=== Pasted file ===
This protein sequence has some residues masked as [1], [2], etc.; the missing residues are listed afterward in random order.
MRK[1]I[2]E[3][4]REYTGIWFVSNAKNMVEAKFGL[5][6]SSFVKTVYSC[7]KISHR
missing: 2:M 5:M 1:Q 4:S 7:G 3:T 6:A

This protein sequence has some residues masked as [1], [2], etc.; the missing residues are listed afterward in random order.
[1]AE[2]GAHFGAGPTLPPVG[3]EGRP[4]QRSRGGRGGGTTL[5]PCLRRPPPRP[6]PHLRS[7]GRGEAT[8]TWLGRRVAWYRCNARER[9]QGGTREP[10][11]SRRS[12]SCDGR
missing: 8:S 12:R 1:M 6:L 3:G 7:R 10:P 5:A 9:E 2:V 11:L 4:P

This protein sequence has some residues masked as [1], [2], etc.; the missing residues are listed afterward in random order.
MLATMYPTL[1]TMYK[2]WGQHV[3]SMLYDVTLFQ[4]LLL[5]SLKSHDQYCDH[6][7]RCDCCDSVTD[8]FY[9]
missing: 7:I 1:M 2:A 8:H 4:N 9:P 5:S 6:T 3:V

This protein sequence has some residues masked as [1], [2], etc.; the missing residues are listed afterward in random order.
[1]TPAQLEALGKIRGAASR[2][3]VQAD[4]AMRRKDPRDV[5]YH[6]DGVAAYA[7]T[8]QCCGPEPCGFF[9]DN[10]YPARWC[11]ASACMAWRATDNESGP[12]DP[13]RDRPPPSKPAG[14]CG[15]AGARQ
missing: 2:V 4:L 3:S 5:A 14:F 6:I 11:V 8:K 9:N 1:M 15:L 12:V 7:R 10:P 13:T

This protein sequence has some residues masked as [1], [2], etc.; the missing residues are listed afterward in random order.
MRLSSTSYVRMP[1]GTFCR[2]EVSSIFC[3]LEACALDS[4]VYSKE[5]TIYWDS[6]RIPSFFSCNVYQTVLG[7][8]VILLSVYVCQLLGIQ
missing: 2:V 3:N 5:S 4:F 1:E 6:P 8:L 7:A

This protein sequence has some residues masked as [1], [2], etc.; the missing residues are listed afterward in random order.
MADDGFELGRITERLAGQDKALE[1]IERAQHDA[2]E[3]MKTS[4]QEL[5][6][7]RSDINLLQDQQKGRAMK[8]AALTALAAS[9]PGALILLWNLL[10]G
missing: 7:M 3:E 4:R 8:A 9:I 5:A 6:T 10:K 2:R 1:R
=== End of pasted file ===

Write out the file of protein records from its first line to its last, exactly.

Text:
This protein sequence has some residues masked as [1], [2], etc.; the missing residues are listed afterward in random order.
MRK[1]I[2]E[3][4]REYTGIWFVSNAKNMVEAKFGL[5][6]SSFVKTVYSC[7]KISHR
missing: 2:M 5:M 1:Q 4:S 7:G 3:T 6:A

This protein sequence has some residues masked as [1], [2], etc.; the missing residues are listed afterward in random order.
[1]AE[2]GAHFGAGPTLPPVG[3]EGRP[4]QRSRGGRGGGTTL[5]PCLRRPPPRP[6]PHLRS[7]GRGEAT[8]TWLGRRVAWYRCNARER[9]QGGTREP[10][11]SRRS[12]SCDGR
missing: 8:S 12:R 1:M 6:L 3:G 7:R 10:P 5:A 9:E 2:V 11:L 4:P

This protein sequence has some residues masked as [1], [2], etc.; the missing residues are listed afterward in random order.
MLATMYPTL[1]TMYK[2]WGQHV[3]SMLYDVTLFQ[4]LLL[5]SLKSHDQYCDH[6][7]RCDCCDSVTD[8]FY[9]
missing: 7:I 1:M 2:A 8:H 4:N 9:P 5:S 6:T 3:V

This protein sequence has some residues masked as [1], [2], etc.; the missing residues are listed afterward in random order.
[1]TPAQLEALGKIRGAASR[2][3]VQAD[4]AMRRKDPRDV[5]YH[6]DGVAAYA[7]T[8]QCCGPEPCGFF[9]DN[10]YPARWC[11]ASACMAWRATDNESGP[12]DP[13]RDRPPPSKPAG[14]CG[15]AGARQ
missing: 2:V 4:L 3:S 5:A 14:F 6:I 11:V 8:K 9:N 1:M 15:L 12:V 7:R 10:P 13:T

This protein sequence has some residues masked as [1], [2], etc.; the missing residues are listed afterward in random order.
MRLSSTSYVRMP[1]GTFCR[2]EVSSIFC[3]LEACALDS[4]VYSKE[5]TIYWDS[6]RIPSFFSCNVYQTVLG[7][8]VILLSVYVCQLLGIQ
missing: 2:V 3:N 5:S 4:F 1:E 6:P 8:L 7:A

This protein sequence has some residues masked as [1], [2], etc.; the missing residues are listed afterward in random order.
MADDGFELGRITERLAGQDKALE[1]IERAQHDA[2]E[3]MKTS[4]QEL[5][6][7]RSDINLLQDQQKGRAMK[8]AALTALAAS[9]PGALILLWNLL[10]G
missing: 7:M 3:E 4:R 8:A 9:I 5:A 6:T 10:K 2:R 1:R